Won't Anyone Take $800,000 For A Second Airline At FLG?

Currently, an affiliate of U.S. Airways is the only commercial airline that provides service, with daily flights to Phoenix Sky Harbor International Airport.


Feb. 09--The city of Flagstaff had no written responses to its request for proposals to start a new airline at Pulliam Airport -- despite the offer of a start-up grant of $800,000.

But it did receive inquiries, according to Flagstaff Economic Vitality Director Stacey Button.

"That's not unusual in the airline market," she said about the lack of written responses. "We did have a lot of calls with questions about the grant and the market and that's a good thing."

Both Button and Airport Director Barney Helmick declined to give out the names of the airlines that called or information on how many calls they received.

"We have a market size that fits certain carriers. They're all interested and that's all I'm going to say," Helmick said.

Last year, the city was awarded one of 17 U.S. Department of Transportation Small Community Airline Service Development grants to entice a second airline to provide service at Pulliam.

Currently, an affiliate of U.S. Airways is the only commercial airline that provides service, with daily flights to Phoenix Sky Harbor International Airport.

The grant is worth approximately $800,000 and is designed to offset the start-up costs for the first year a new airline moves into the terminal, Button said. The city is not required to provide matching funds for the grant. So, no city tax dollars are going into the grant.

Helmick estimated the start-up cost for a new location for an airline to be around $1 million to $2 million, depending on which airline it was and the location. A lot of the cost is moving staff, equipment and planes to a new airport, he said.

ONLY GOOD FOR A YEAR

The grant money is only good for that first year, he said, because regulations require the airport to give equivalent leases to all of the airlines that service it.

"We can give an airline this deal for one year, but after their contract is up it has to be equivalent to what the other airline has," he said.

The grant can only be used to provide service to a destination other than Sky Harbor, Button said.

The request for proposals went out in September and were due at the end of October, said Helmick.

Opening a new location to service is expensive and many airlines want to know the specifics before they jump into something like this, she said.

The request for proposals was just one step in the grant process. Now that that step is out of the way, the city is free to speak directly with airlines who may be interested in providing service to Flagstaff, Button said.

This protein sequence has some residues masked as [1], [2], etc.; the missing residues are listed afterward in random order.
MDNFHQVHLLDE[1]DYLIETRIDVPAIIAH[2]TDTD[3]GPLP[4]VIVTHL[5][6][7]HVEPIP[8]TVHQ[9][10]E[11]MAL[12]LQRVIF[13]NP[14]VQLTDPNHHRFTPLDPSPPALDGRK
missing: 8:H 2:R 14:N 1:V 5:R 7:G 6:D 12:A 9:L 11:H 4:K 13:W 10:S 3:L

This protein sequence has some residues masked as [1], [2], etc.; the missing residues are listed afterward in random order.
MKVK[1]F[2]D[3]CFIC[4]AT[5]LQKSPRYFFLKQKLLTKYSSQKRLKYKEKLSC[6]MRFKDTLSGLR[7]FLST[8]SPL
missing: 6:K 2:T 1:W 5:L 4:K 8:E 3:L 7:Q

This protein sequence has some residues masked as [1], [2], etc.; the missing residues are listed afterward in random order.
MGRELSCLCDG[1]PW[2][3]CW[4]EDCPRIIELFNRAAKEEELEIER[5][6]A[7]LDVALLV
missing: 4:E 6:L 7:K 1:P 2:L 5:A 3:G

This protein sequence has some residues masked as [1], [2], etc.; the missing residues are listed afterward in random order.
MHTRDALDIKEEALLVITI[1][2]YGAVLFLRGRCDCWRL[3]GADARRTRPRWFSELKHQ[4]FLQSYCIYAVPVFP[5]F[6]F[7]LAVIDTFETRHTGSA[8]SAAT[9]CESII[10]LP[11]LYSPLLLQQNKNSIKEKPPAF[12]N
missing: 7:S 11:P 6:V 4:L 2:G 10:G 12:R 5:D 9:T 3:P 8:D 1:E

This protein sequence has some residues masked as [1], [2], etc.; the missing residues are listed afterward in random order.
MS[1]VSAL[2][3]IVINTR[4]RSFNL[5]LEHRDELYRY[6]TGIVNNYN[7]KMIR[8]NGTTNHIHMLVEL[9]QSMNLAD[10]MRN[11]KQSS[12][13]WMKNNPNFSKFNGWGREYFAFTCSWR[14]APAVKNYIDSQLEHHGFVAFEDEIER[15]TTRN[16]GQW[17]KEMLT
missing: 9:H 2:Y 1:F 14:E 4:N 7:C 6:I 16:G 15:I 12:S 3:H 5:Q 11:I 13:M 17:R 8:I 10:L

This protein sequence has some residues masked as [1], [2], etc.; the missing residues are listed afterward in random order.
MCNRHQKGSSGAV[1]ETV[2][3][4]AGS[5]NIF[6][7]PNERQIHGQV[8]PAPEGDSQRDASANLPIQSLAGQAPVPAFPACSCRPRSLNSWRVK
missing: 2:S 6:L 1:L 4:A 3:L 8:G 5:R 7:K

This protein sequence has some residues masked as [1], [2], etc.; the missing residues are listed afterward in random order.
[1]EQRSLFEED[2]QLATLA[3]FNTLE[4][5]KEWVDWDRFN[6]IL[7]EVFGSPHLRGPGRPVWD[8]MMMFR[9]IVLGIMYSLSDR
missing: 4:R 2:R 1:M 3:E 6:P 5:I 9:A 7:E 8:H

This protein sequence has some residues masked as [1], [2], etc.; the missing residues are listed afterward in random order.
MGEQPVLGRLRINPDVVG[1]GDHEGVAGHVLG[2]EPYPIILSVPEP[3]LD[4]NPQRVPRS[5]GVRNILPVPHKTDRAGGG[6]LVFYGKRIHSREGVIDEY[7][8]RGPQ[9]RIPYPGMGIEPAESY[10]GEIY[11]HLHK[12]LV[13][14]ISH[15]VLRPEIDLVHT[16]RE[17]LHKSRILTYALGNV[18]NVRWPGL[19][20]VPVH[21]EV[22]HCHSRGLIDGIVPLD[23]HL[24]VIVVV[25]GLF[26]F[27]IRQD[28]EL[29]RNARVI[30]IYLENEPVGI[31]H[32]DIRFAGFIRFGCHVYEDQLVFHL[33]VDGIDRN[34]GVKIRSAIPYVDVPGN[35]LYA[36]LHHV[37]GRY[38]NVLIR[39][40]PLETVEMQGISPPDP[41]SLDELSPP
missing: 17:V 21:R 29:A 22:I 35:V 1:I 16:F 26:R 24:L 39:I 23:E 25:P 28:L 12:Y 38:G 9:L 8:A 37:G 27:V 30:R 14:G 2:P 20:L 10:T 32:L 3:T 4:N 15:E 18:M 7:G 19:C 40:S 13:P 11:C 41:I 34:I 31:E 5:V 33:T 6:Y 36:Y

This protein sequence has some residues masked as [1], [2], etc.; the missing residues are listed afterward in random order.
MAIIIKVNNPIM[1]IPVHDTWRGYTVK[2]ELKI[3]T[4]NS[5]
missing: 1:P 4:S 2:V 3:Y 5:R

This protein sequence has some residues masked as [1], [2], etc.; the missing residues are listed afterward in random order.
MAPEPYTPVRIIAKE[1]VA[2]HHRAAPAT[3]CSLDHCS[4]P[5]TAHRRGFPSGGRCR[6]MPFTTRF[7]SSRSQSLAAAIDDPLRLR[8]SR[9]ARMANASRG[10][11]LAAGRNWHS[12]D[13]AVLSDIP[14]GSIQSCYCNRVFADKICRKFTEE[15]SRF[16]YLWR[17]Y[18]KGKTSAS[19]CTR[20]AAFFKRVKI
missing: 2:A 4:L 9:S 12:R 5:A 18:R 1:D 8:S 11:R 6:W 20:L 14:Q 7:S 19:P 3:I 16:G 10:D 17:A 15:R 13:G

Helmick said city procurement and airport staff have already met with a number of airlines.

"We've done our legwork. An analysis of our market shows it's much bigger than we thought," Helmick said. "I'm positive our future holds good things."

Added Button: "The airlines were aware of our visitor market and we've been able to educate them on our business market. A lot of them told us they were unaware of our business needs and that we needed to rebrand things to accommodate that. We're already working with the (Flagstaff Convention and Visitors Bureau) to do so."

DALLAS OR L.A.?

The ideal airline would offer connections to major hubs either east or west of Flagstaff, such as Dallas or Los Angeles.

"We want to go to a hub," Button said. "In fact, the grant requires us to go to a hub."

Both Helmick and Button said there is a need for a second airline.

Pulliam averages about six to seven flights to Phoenix a day in the summer and about five a day in the winter, Helmick said. Although 656,000 airline tickets a year are sold in the area, only 18 percent of those tickets belong to travelers who fly out of Flagstaff. The rest belong to those who drive two hours to Phoenix to fly out of Sky Harbor.

"We've got the market," Helmick said. "I've had business people asking me when we're going to get service to Los Angeles back."

Pulliam had service to Los Angeles for two years starting in 2008, he said, but lost it after Horizon Airlines pulled out in 2010.

During that two-year time span, traffic out of the airport doubled, Helmick said.

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